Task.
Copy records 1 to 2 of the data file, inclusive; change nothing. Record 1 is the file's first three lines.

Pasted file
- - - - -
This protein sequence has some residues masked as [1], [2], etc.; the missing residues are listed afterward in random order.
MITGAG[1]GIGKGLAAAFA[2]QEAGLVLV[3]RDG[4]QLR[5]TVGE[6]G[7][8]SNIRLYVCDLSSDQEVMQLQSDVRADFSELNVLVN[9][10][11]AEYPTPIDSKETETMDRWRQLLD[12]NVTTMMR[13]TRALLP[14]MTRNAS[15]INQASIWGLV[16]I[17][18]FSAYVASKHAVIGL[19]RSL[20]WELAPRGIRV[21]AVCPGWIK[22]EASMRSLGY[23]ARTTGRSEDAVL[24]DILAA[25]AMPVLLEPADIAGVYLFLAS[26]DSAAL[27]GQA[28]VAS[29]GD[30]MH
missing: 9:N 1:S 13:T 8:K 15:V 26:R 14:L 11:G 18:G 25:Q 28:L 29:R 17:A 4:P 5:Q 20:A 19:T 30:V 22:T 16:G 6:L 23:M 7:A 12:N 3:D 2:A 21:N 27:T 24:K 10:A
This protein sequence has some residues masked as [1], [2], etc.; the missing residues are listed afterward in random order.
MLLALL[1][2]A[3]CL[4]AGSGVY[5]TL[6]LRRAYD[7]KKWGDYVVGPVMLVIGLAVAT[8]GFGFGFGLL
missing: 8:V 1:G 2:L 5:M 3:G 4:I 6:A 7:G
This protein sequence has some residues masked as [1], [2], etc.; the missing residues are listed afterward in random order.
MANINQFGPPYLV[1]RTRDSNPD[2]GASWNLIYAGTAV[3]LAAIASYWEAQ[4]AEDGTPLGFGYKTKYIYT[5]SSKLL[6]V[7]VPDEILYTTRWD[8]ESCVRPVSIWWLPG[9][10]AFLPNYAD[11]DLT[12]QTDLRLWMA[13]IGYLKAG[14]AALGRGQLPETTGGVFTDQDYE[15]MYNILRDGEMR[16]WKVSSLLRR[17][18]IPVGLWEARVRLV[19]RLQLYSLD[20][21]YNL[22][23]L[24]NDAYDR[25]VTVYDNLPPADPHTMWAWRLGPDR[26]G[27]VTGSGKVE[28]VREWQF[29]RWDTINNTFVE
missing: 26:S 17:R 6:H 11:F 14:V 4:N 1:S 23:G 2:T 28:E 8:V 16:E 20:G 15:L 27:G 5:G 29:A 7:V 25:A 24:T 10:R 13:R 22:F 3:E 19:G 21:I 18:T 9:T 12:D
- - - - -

This protein sequence has some residues masked as [1], [2], etc.; the missing residues are listed afterward in random order.
MITGAG[1]GIGKGLAAAFA[2]QEAGLVLV[3]RDG[4]QLR[5]TVGE[6]G[7][8]SNIRLYVCDLSSDQEVMQLQSDVRADFSELNVLVN[9][10][11]AEYPTPIDSKETETMDRWRQLLD[12]NVTTMMR[13]TRALLP[14]MTRNAS[15]INQASIWGLV[16]I[17][18]FSAYVASKHAVIGL[19]RSL[20]WELAPRGIRV[21]AVCPGWIK[22]EASMRSLGY[23]ARTTGRSEDAVL[24]DILAA[25]AMPVLLEPADIAGVYLFLAS[26]DSAAL[27]GQA[28]VAS[29]GD[30]MH
missing: 9:N 1:S 13:T 8:K 15:V 26:R 14:L 11:G 18:G 25:Q 28:L 29:R 17:A 4:P 5:Q 20:A 19:T 30:V 22:T 16:G 6:L 23:M 7:A 12:N 3:D 2:A 21:N 27:T 24:K 10:A
This protein sequence has some residues masked as [1], [2], etc.; the missing residues are listed afterward in random order.
MLLALL[1][2]A[3]CL[4]AGSGVY[5]TL[6]LRRAYD[7]KKWGDYVVGPVMLVIGLAVAT[8]GFGFGFGLL
missing: 8:V 1:G 2:L 5:M 3:G 4:I 6:A 7:G